The Mighty Saturn V by William Franklin Research on the largest and most famous rocket engine ever built began in 1953. A team of German scientists led by Dr. Wernher von Braun (1912–1977) developed the propulsion system needed to take America to the Moon from NASA’s Marshall Space Flight Center in Huntsville, Alabama.
Part of a three stage design, the Saturn V stood 363 feet tall on the launch pad. Comparatively, that’s sixty feet taller than the Statue of Liberty, and one foot shorter than St Paul’s Cathedral in London. Once assembled on the crawler, the Saturn V cleared the doors of the Vehicle Assembly Building (VAB) by only 6 feet when rolled out. Fully loaded, the rocket weighed in at 6.5 million pounds (3,000 metric tons) and contained over 3 million different parts.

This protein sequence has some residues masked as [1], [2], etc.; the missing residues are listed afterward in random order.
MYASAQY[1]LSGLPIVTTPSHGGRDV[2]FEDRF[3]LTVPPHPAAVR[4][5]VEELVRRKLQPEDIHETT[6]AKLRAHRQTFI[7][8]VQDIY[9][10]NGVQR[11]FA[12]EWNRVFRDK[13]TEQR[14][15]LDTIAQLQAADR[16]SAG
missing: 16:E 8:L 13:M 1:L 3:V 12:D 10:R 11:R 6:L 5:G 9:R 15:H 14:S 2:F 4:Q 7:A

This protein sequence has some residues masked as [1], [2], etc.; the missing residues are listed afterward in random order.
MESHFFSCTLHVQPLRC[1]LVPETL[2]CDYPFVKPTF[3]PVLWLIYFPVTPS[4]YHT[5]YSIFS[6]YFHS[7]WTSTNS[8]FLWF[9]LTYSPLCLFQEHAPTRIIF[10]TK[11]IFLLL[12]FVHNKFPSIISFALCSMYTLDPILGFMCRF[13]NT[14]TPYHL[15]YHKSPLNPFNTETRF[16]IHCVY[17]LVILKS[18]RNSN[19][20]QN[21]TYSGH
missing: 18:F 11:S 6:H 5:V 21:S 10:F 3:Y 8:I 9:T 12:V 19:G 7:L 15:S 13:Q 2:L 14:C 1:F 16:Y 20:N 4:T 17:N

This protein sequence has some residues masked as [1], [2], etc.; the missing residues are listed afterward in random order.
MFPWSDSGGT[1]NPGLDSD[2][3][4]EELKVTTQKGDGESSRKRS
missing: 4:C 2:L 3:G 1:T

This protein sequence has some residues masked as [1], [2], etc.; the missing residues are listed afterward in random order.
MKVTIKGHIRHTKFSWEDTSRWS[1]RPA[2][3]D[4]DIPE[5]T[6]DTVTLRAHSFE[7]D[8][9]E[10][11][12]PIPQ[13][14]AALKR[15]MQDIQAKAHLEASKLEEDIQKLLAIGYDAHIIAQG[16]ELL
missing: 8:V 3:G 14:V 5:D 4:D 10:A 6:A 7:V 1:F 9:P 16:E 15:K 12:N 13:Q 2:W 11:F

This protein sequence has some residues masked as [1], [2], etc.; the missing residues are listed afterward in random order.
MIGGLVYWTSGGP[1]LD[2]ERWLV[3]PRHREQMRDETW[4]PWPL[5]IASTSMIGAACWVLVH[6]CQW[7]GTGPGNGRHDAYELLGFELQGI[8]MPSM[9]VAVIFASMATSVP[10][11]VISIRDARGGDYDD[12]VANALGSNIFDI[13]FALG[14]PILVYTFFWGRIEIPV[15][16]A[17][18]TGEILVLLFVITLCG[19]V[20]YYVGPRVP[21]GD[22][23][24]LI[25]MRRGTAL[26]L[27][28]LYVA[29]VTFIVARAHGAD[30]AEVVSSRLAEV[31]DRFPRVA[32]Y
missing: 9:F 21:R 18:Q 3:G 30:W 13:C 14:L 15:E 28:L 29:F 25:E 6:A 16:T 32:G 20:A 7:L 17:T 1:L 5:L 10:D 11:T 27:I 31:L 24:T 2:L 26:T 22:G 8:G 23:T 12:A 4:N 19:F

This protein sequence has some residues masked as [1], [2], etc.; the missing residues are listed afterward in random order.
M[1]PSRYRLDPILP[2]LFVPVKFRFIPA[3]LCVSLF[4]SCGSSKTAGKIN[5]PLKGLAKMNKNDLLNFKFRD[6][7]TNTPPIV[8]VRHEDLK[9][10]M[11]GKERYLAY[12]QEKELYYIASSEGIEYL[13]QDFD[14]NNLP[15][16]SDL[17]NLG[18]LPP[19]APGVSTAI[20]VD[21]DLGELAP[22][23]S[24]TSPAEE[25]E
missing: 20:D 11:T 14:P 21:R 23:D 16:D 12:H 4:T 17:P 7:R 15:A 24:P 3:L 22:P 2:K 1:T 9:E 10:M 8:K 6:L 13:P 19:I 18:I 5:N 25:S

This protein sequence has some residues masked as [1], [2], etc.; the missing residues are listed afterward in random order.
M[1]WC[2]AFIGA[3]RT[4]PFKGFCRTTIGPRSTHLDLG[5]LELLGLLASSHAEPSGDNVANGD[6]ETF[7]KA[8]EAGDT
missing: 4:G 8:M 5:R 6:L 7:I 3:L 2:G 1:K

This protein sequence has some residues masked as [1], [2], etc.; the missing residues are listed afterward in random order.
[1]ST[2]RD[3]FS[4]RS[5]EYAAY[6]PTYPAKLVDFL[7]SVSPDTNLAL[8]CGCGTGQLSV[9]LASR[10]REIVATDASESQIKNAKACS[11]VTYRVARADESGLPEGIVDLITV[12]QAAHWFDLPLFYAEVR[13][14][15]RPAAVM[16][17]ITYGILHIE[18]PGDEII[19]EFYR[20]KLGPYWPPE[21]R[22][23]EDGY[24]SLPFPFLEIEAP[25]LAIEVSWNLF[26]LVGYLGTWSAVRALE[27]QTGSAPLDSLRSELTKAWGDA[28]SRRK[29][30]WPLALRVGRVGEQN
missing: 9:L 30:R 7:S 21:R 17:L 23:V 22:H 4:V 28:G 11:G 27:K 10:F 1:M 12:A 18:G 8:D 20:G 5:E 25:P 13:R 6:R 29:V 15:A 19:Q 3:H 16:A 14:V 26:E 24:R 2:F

These five first-stage (S-1C) engines were built by Boeing. Each is 138 feet tall, 33 feet in diameter, and provided over 7.64 million pounds of thrust to get the Saturn V through the first 36 miles of ascent - enough energy to light up all of New York City for 75 minutes. They are arranged in a cross pattern; the center engine being fixed while the four outer engines could be hydraulically gimbaled to control the rocket.
This Saturn V is one of the largest of the official National Historic Landmarks in the United States; it has been on display at the U.S. Space & Rocket Center since June 1969. This is the most complete of the three remaining rockets; the other two are located in the Johnson Space Center and the Kennedy Space Center.